PS, she didn't buy anything either!
    My story is a little different . Several years ago I had a good friend who loaned me his truck occasionally. Every single time the truck had a problem while I was using the thing. The first time the brakes went out. I replaced master cylinder and pads. The next time the engine created a loud rattle. I then replaced three bent push rods. The next time the muffler fell off along with a large section of exhaust pipe. all of which I replaced. After a few more. mishaps I finally told him I could no longer afford to borrow his truck. To this day never ever borrow anything!
    don

  20. #20
    President Member tsenecal's Avatar
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    I'm with you, Don. I would worry about anything that I borrowed, breaking, or getting damaged somehow. I would feel obligated to buy the owner a new one, so I just buy myself a new one, to start with, and have the item for future use. I have loaned a few tools over the years, that never got returned, so now I don't lend or borrow anything.

  21. #21
    President Member t walgamuth's Avatar
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    Quote Originally Posted by rbruner View Post
    I bring my Champ occasionally to my wife's shop. It's an attention getter and good advertising for her furniture consignment bizz. Anyway. a new customer asked yesterday if I would mind following her to the Habitat store to pick up some doors and then follow her home (30 miles round trip).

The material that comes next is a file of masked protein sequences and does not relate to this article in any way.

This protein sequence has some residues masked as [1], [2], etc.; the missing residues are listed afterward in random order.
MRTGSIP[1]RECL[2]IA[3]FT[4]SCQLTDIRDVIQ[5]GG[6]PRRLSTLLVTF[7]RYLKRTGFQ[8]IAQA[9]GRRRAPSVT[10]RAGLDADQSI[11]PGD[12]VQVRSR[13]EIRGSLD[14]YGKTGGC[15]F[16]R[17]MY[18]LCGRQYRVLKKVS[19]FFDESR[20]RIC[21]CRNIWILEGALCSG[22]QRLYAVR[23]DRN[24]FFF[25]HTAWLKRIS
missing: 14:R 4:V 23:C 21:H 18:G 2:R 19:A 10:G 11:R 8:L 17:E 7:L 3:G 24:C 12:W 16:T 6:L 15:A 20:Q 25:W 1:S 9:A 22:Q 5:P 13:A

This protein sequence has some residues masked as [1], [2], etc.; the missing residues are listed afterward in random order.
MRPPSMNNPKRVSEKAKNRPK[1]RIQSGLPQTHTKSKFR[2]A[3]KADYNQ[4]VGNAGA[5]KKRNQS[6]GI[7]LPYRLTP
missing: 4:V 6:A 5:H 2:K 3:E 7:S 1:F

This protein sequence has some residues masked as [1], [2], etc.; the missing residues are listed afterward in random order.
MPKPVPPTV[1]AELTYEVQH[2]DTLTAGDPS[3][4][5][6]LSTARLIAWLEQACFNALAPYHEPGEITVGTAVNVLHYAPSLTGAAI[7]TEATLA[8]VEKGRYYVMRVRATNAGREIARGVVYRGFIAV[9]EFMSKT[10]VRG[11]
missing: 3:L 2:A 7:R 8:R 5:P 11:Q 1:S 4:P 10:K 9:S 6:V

I politely declined but does anyone else think that was a little nervy for a stranger?
    PS, she didn't buy anything either!
    I think you missed that she was hitting on you. (hint.....follow her home)
    Diesel loving, autocrossing, Coupe express loving, Grandpa Architect.

  22. #22
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    Quote Originally Posted by GTHawk View Post
    My story is a little different . Several years ago I had a good friend who loaned me his truck occasionally. Every single time the truck had a problem while I was using the thing. The first time the brakes went out. I replaced master cylinder and pads. The next time the engine created a loud rattle. I then replaced three bent push rods. The next time the muffler fell off along with a large section of exhaust pipe. all of which I replaced. After a few more. mishaps I finally told him I could no longer afford to borrow his truck. To this day never ever borrow anything!